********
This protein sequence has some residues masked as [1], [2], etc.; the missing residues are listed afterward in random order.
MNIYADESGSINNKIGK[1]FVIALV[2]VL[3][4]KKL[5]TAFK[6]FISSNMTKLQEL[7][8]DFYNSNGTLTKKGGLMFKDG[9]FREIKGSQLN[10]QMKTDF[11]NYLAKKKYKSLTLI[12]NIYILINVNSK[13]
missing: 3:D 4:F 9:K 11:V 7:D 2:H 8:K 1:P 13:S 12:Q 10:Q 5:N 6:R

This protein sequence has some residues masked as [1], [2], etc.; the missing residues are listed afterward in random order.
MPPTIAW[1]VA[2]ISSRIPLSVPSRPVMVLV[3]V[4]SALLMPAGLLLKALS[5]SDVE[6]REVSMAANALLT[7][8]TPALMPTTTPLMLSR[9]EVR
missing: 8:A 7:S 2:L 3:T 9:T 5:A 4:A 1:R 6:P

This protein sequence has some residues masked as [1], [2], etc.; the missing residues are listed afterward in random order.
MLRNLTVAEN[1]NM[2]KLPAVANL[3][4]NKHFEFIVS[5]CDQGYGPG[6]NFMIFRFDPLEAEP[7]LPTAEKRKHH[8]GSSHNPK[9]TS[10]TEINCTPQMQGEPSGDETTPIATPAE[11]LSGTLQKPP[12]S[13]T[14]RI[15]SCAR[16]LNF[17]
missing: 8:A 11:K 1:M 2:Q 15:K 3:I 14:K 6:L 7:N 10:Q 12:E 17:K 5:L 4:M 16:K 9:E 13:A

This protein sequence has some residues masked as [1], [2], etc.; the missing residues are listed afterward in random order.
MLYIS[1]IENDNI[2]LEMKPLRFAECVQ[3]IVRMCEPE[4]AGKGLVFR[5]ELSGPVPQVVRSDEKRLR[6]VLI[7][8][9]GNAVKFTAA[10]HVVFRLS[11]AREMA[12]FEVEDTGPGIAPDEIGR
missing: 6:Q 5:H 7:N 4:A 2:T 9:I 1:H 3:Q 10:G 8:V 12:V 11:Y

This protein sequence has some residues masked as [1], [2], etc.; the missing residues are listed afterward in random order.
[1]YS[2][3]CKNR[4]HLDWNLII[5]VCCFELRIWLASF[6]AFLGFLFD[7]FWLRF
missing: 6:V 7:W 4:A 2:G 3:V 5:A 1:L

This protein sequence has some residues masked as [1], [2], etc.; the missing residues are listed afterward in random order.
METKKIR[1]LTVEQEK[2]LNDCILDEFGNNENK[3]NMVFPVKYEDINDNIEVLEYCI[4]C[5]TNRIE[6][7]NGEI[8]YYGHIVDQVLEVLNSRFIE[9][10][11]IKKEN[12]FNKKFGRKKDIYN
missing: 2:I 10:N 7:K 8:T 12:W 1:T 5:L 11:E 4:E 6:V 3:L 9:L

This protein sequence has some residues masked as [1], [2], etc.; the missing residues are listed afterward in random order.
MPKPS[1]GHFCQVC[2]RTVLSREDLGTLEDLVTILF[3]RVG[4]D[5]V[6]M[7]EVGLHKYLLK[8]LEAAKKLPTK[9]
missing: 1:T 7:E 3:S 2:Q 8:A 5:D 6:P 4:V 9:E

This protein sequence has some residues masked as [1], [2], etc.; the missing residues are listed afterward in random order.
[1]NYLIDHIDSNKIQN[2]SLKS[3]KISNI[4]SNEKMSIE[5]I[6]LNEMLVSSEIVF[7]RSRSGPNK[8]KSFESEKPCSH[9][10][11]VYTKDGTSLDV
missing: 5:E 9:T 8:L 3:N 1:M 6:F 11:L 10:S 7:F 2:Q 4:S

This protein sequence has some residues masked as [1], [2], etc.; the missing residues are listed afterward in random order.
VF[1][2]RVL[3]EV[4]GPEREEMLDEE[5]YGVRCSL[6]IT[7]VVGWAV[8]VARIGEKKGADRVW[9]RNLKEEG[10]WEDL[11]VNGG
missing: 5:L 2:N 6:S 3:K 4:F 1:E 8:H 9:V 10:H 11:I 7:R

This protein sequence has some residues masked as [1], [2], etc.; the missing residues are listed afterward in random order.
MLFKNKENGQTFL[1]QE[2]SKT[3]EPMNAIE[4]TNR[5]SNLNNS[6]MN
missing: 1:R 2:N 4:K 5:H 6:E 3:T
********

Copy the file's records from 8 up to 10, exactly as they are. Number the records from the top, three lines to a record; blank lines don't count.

This protein sequence has some residues masked as [1], [2], etc.; the missing residues are listed afterward in random order.
[1]NYLIDHIDSNKIQN[2]SLKS[3]KISNI[4]SNEKMSIE[5]I[6]LNEMLVSSEIVF[7]RSRSGPNK[8]KSFESEKPCSH[9][10][11]VYTKDGTSLDV
missing: 5:E 9:T 8:L 3:N 1:M 6:F 11:L 10:S 7:F 2:Q 4:S

This protein sequence has some residues masked as [1], [2], etc.; the missing residues are listed afterward in random order.
VF[1][2]RVL[3]EV[4]GPEREEMLDEE[5]YGVRCSL[6]IT[7]VVGWAV[8]VARIGEKKGADRVW[9]RNLKEEG[10]WEDL[11]VNGG
missing: 5:L 2:N 6:S 3:K 4:F 1:E 8:H 9:V 10:H 11:I 7:R

This protein sequence has some residues masked as [1], [2], etc.; the missing residues are listed afterward in random order.
MLFKNKENGQTFL[1]QE[2]SKT[3]EPMNAIE[4]TNR[5]SNLNNS[6]MN
missing: 1:R 2:N 4:K 5:H 6:E 3:T